Here are our most recent lab results for our raw milk, since our cow Frieda freshened. Spring is usually a pretty difficult time to keep everyone clean and healthy between the melting snow, accompanying mud and manure but thankfully we’ve managed to make it through the season relatively unscathed.
The cows are officially on grass so you may notice a difference in taste – usually the feedback we receive is that there is a slightly sweeter, creamer taste due to the high concentration of sugars in the grass this time of the year.
We are also starting “cream season” which means you should start to notice much more cream for the next few weeks. Generally when the cows are on the spring and early summer grasses their cream production increases, sometimes quite dramatically, and will be at its lowest levels in the dead of winter (February-ish). This is the perfect time to try your hand at making your own raw milk butter or sour cream!
Aerobic Plate Count
- Desired Range: less than 1,000 cfu/mL
- Our Results: 29 cfu/mL
- What this is: an indicator of the level of bacteria capable of growing in an aerobic (exposed to oxygen) environment and a mesophilic temperature (medium range). Generally, an indication of how sanitary the equipment and general milking conditions are. Directly tells us the number of bacteria (beneficial or otherwise) living in a food product.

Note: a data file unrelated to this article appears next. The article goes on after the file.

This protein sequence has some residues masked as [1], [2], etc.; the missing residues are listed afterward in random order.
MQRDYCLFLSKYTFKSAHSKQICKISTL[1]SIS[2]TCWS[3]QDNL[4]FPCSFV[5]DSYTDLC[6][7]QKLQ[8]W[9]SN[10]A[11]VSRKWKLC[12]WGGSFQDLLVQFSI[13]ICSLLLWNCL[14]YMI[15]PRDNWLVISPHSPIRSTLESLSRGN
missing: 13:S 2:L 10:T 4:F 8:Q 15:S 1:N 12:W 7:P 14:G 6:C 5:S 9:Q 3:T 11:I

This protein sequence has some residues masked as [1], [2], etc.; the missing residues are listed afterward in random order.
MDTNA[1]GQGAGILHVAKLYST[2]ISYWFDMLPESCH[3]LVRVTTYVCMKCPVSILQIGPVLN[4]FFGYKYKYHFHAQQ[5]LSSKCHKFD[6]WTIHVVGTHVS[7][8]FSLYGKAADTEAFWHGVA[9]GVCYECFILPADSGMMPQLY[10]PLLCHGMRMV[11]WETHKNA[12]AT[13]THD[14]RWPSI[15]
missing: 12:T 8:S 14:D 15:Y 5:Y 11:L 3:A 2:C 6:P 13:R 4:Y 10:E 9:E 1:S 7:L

- Desired Range: less than 50 cfu/mL
- Our Results: less than 1 cfu/mL
- What this is: another indication of sanitation and the number of potential pathogens/bacterial colonies present in a food product. Looks more specifically at fecal contamination than equipment sanitation (like plate count does), which potentially creates a hospitable environment for strains of pathogens to flourish. In the State of Michigan, the limit for milk transported in bulk cooling tanks containing raw milk is 100 cfu/mL. Once the milk is pasteurized, the required coliform level is 10 cfu/mL. Our coliform levels, therefore, are actually cleaner than pasteurized milk from the store.
Somatic Cell Count
- Desired Range: less than 200,000 cfu/mL
- Our Results: 39,900 cfu/mL
- What this is: an indicator of white blood cell count, which shows if an infection is present in the cow (and thus the milk). Mostly, we’re concerned about mastitis, an infection in the udder, which is caused by a combination of poor health and poor hygiene in the cow, and the milking/living environment. Levels higher than 200,000 indicate the presence of a sub-clinical to clinical infection and SCC is the best indicator of overall milk quality – from its ability to keep fresh for longer periods of time, to how good & clean it tastes and how well it can be converted into other dairy products.
- Quick Note: Our “desired range” comes from the State of Vermont’s Raw Milk guidelines for retail sales, which is the strictest in the country. In Michigan, SCC for Grade A fluid milk must be less than 1,000,000 per mL -levels this high guarantee that milk from cows with mastitis (and the accompanying pus & blood) is being used and is on shelves. Pasteurization will kill most of the bacteria and pathogens, and that dead sludge is then homogenized into the milk.